• Where will your customers be looking for solutions – will they stick to on premise, or will they move towards a S+S or SaaS solution not from you?

    I know the table above is really, really simple, but I wanted to start the ball rolling – I have been thinking about this for ages!! Let me explain the diagram. The horizontal axis signifies how much of a solution is hosted. An example of this might be Office Live or Hotmail, where almost all of the solution is hosted. We then have the “on premise” or on-site IT going vertically. For most people, this is solutions like SBS 2003. A typical S+S solution might be MS CRM Online which has online components, but also enables you to go off-web and use Outlook or one of the mobile clients when on the road. While many thought on-line would be the next best thing even the king of on-line, Google, have recently admitted that it would not always be the answer in the posting they made on April 1st. Steve Clayton did the leg work and checked this was not form of April fool too!! Even the NY Times is talking about it, which to me says it really is going mainstream - http://www.nytimes.com/idg/IDG_002570DE00740E180025742400363509.html . Ok, so that is the picture out the way, now lets talk about the question. Which question you ask… well, this one: Will any of your customers be running in the “S+S or hosted” marketplace in 5+ years time? Now while that is a good question, I expect most of you will say … some, definitely not all, but some. How many customers can you afford to lose to a S+S provider? Now this leads to an even bigger question …. What will you have done to ensure they are still your customers, as opposed to someone who is skilled in S+S? Personally I find this question much more concerning as many people can’t articulate any plans they have to capture these customers!! So what do I suggest … If you are a services partner I recommend you start to look at SaaS services like Office Live that are slowly moving towards S+S or S+S services like CRM online and start to plan how you could add value to them and make money in the future. If you are an ISV, then now is the time to start to look at services like the Sync Framework...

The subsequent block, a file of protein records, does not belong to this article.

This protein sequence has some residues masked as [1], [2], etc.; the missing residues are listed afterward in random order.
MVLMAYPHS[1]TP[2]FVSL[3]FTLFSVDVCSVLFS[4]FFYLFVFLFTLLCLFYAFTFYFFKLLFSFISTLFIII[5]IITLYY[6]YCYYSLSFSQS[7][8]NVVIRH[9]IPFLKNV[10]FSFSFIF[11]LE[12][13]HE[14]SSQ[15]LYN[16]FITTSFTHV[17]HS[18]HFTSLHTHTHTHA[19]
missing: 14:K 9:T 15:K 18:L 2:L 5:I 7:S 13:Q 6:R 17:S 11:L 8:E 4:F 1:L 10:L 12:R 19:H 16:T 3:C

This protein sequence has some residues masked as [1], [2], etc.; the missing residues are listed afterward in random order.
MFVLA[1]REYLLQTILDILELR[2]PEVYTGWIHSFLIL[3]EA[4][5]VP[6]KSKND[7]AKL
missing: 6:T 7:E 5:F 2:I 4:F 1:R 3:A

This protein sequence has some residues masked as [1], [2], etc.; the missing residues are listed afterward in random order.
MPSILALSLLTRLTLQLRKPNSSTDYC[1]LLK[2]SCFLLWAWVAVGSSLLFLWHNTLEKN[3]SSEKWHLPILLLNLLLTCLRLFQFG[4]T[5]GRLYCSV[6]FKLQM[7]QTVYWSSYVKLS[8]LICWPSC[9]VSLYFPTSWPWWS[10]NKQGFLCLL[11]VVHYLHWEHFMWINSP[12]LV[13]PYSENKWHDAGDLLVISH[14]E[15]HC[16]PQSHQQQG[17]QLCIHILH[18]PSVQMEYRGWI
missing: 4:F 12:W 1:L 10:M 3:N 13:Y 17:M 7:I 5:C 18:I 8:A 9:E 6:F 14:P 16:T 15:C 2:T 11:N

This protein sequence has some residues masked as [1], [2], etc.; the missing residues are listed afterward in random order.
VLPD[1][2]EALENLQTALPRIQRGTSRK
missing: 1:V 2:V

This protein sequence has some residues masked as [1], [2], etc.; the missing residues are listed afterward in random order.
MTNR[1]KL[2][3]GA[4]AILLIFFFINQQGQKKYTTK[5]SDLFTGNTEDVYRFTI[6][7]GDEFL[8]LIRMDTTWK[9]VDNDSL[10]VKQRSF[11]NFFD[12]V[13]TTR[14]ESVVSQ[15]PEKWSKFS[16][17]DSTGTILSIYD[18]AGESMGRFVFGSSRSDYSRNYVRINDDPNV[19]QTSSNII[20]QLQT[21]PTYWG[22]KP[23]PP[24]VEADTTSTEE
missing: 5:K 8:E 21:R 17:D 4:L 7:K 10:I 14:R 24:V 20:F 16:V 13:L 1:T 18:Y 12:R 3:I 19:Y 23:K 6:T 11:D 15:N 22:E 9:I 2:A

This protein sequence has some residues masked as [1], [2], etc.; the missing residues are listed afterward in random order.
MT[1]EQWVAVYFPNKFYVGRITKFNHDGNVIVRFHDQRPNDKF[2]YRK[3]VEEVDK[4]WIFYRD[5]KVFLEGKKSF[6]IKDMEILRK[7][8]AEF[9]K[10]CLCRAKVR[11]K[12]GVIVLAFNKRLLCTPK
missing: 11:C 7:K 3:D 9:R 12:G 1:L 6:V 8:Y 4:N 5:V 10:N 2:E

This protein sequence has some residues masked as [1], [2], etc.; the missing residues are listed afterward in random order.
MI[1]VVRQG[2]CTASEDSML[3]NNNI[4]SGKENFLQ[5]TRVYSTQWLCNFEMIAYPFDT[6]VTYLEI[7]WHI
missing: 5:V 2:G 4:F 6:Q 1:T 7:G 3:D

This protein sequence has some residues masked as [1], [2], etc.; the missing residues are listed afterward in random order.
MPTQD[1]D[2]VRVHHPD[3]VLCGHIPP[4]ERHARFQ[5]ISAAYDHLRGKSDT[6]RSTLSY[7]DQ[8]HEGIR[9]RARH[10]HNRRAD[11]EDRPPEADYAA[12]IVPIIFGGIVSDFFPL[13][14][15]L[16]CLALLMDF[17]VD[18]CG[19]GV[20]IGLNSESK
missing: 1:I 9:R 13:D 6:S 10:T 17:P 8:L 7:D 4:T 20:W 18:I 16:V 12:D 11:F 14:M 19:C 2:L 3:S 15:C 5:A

• ISVs can learn about Microsoft’s strategy and products and how they fit into selling solutions – come to the events in TVP and Manchester on the 10th and 24th April

    One of the biggest criticisms of Microsoft by our ISV partners is that they don’t know where we are going… well this even should help solve that – see you there perhaps: Introduction 09.30 - 10.00 Registration & coffee 10.00 – 10.15 Welcome & Introduction Deliver Innovative Solutions 10.15 – 10.45 Microsoft strategy direction 10.45 – 11.30 Microsoft technology roadmap 11.30 – 11.50 Coffee break Increase your opportunities 11.50 – 12.15 Marketing & sales initiatives Close more sales 12.15 – 12.30 Services & licensing for sales acceleration Support your Customers 12.30 – 12.45 Technical support resources 12.45 – 13.00 Wrap up with Q&A 13.00 – 14.00 Lunch & networking 10 th Apr, Chicago 1, TVP Registration url: http://msevents.microsoft.com/CUI/EventDetail.aspx?EventID=1032373283&Culture=en-GB 24 th Apr, The Lowry, Manchester Registration url: http://msevents.microsoft.com/CUI/EventDetail.aspx?EventID=1032373286&Culture=en-GB Enjoy the event! ttfn David Technorati Tags: ISV , Microsoft , Strategy , Roadmap , event
  • Action Pack Subscribers get Full Windows Vista DVDs - not upgrades and they also get a copy of Ultimate too, plus a stack of materials to sell the product